Lead in dark chocolate. Should you be worried?
January 5, 2023 - Update on the high quality and safety of dark chocolate used in Step One Foods: As promised, we connected with our supplier and have confirmed that the dark chocolate we use in our products is regularly tested by an independent laboratory for lead and cadmium content and that levels of these elements routinely fall well below the already stringent limits set by the state of California (80-90% lower on average to be exact).
In the wake of the Consumer Reports article outlining lead (and cadmium) levels in dark chocolate, we have received several queries regarding the dark chocolate we use in our products. As this is a more complex topic than it appears on the surface, rather than providing answers piecemeal, I wanted to communicate with all of you via a mid-week blog.
I need to start by saying that you should not be worried! As you read below you will see that there is much more to this than the lead content of one food item and that a lot influences whether lead content of food has an impact on health. None of that is to imply that lead (or cadmium) content in our foods should be ignored. But given all the nuances, placing the CR study data in context is important.
There are many chocolate manufacturers and none of the samples tested by Consumer Reports included the specific chocolate we use in our products. But you should know that we work really hard to ensure we include only the finest ingredients that come from highly reputable suppliers providing maximum transparency around their production and processing, and that we obtain all mandated quality data from each supplier. We are not aware of excess lead or cadmium levels in the chocolate we use, but this information is not a routine part of product specifications, and given the findings of investigators at CR, we have reached out to our supplier to obtain the relevant data.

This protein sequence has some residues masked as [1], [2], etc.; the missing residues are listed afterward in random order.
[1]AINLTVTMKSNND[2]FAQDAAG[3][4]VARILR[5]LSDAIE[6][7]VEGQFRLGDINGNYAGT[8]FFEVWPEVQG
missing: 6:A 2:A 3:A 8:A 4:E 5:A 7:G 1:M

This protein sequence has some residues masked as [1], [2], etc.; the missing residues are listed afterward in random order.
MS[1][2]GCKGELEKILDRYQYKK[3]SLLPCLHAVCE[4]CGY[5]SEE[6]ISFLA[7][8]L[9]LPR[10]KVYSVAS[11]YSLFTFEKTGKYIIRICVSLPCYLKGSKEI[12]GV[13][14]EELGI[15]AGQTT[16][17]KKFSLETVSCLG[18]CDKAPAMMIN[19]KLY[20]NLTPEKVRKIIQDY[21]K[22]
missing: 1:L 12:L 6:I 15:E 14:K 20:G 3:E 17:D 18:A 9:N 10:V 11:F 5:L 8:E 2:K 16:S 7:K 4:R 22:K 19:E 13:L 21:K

Stepping back, it's important to remember that food is complex and its interaction with our bodies is complex. For example, lead absorption is influenced by age. Children absorb lead 3 to 5 times as avidly than do adults. Consuming lead with food reduces lead absorption compared to consuming lead on its own (absorption can reach 60% when lead is consumed by itself, falling to 4% when it’s consumed as part of a meal). High dietary fiber intakes have been shown to yield lower lead levels in people with high environmental lead exposure, suggesting that a high fiber diet might help remove lead from our bodies. And there is a natural variation in all nutrient, mineral, and metal levels in our food supply, so it’s possible that CR’s testing today could come out quite differently with a different batch of the same chocolate bars tested a few months from now. Finally, none of us eat just chocolate, so we have to keep our entire food intake, averaged over time, in mind as well.